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Mike Leigh's Topsy-Turvy turns bio-pics upside down.

By Coury Turczyn

FEBRUARY 21, 2000:  By now, British director Mike Leigh's reputation is so sacrosanct among critics that he could probably release a Tidy Bowl commercial and be hailed as a genius. With Naked, Life is Sweet, and especially Secrets and Lies, Leigh has carved a unique niche for himself as a deviser of grittily realistic dramas (so life-like, in fact, that they don't have actual plots). Spending six months or so with his carefully chosen actors, he writes his scripts based on their improvised rehearsals to create "organic" stories; this is so antithetical to the Hollywood factory that you can't help but be impressed. It salves critics' raw nerves to know that someone out there is taking such care to tell tales of Real Life.

But whether Real Audiences can actually enjoy these films is another matter—filled as they are with not particularly sympathetic characters screeching, whining, and yelling at each other. Let's just say it usually requires patience (and perhaps a few classes in film studies) to fully appreciate Leigh's creations. Not so with Topsy-Turvy, his biographical celebration of Victorian stage duo Gilbert and Sullivan. While still employing his renowned filmmaking techniques, Leigh infuses his latest work with a new sense of humor, affection, and an attention to period detail that's remarkable. By inserting his character-driven narratives within the framework of a true story, he has made his most accomplished (and accessible) film yet.

Topsy-Turvy is no ordinary film biography, like those dry epics from Sir Richard Attenborough that beat the life out of their subjects by simply re-enacting events (this happened, and then that happened, and finally...yawn... the end). Instead, Topsy-Turvy captures the spirit of creative expression itself, showing how ideas are transformed into reality, with all the little conflicts and struggles in between. But it also recreates a place and a time so thoroughly that you feel transported—enough to label this as Mike Leigh's first "escapist" film, even though its characters and their stories are grounded in reality.

William Gilbert (Jim Broadbent) and Arthur Sullivan (Allan Corduner) were the hottest writing and composing team of comic operas in the late 19th century. With Gilbert's witty lyrics and Sullivan's catchy melodies, the London duo co-authored such hits as The Sorcerer (1877), HMS Pinafore (1878), and The Pirates of Penzance (1879)—making "Gilbert and Sullivan" a global trademark. But by 1884, Gilbert's operas were becoming formulaic, and Sullivan yearned to write more serious music than these whimsical themes. This is where Topsy-Turvy picks up their story, just as this famous creative partnership is grinding to a halt. However, when Gilbert attends an exposition of Japanese culture, he finds himself inspired to write The Mikado, a comedic opera set in Japan that doesn't rely on "topsy-turvy" plot devices, thus reuniting the former partners. But then the real work begins—mounting the production—and the real meat of Topsy-Turvy.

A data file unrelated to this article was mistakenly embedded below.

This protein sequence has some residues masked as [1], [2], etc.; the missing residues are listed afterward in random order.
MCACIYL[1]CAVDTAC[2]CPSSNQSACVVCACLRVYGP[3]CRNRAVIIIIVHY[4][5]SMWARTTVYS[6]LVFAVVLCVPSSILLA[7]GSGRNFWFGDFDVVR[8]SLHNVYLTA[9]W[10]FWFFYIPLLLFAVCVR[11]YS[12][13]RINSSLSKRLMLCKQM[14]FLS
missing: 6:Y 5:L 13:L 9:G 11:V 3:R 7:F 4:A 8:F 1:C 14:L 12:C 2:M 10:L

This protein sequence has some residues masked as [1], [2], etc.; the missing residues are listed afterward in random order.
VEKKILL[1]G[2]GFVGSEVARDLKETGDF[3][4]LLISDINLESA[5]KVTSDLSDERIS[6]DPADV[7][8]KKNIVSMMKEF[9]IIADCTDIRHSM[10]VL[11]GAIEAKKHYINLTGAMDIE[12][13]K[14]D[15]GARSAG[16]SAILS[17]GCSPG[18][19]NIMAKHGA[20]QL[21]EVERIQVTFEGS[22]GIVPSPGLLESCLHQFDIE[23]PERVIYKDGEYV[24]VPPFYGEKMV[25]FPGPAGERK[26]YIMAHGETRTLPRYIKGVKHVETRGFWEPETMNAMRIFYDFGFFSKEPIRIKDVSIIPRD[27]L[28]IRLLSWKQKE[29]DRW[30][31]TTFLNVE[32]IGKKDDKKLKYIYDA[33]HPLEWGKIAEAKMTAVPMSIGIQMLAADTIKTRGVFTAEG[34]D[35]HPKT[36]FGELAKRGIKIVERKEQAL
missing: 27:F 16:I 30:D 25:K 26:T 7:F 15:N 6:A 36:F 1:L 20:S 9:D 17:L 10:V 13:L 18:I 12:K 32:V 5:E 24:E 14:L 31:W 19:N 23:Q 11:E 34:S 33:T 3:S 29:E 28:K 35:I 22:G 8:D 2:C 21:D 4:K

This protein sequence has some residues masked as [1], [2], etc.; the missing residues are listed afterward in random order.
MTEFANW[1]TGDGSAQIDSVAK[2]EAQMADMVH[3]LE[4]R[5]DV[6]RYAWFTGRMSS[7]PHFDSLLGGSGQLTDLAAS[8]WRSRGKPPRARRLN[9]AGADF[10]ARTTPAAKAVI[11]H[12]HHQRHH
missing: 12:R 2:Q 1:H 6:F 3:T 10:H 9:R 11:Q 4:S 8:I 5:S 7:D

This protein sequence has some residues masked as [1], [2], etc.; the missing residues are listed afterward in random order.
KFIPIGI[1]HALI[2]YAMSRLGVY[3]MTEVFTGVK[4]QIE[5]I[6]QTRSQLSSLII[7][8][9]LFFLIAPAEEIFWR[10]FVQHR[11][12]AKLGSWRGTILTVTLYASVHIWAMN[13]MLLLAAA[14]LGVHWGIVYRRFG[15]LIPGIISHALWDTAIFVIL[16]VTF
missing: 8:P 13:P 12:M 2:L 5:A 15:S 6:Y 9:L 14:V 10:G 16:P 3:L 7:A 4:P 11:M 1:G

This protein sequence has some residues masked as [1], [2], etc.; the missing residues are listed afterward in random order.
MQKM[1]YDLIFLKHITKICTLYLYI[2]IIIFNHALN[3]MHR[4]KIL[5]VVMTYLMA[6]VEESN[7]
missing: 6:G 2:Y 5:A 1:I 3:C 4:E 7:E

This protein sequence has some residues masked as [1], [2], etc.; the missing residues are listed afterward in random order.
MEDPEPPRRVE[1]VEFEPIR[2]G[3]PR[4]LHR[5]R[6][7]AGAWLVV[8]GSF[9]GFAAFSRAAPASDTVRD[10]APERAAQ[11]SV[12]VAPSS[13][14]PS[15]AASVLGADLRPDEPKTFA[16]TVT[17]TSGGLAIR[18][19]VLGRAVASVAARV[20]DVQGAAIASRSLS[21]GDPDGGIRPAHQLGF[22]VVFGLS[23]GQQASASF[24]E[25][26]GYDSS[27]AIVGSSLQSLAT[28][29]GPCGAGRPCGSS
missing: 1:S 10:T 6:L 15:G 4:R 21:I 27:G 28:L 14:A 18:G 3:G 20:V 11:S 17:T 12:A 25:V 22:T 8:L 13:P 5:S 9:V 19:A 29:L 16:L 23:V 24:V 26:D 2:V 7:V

Leigh offers a mosaic of characters and moments to compose the bigger picture of a large-scale stage production. He offers so much information that it may take days to unravel all the input, from the Victorian London setting (the early use of telephones, the primitive medical technology, the sense of righteous British imperialism) to the social mores (the way people conversed, their steadfastly formal attire even in sweltering heat, the moral codes against any improper exposure onstage) to the characters' individual conflicts (the top-billed actor's drug addiction, the loneliness of Gilbert's wife, the insecurity of the production's comic lead). But it all flows so naturally, the feel is utterly realistic—as if the actors aren't acting at all, and we are simply eavesdropping on their conversations. Instead of the history lessons of most bio-pics, Leigh has created a trip back in time that's captivating whether you care for Gilbert and Sullivan or not. Topsy-Turvy is a wonderful achievement, the kind of epic-yet-intimate movie that comes around only once in a great while.

But offering up Leigh as a shining example of what Hollywood ought to be doing with itself is problematic at best, even though a number of critics have taken up the cause. Take a look at Cintra Wilson's recent Salon.com essay entitled "Hollywood Maggots Eat Dead Ideas"—the not-so-underlying theme being that while Hollywood studios continue to regurgitate lukewarm pap like The Runaway Bride, Leigh brings honesty and truth to the screen. No argument there—but can you imagine a world where Hollywood did make all its movies just like Mike Leigh? Audiences would be scratching out their eyeballs, overdosing on hyper-reality and tearfully begging for "fake" movies like Singin' in the Rain, Raiders of the Lost Ark, or The Truman Show. Surely there's room for both Hollywood's fantasies and Leigh's realities, no matter their individual faults...


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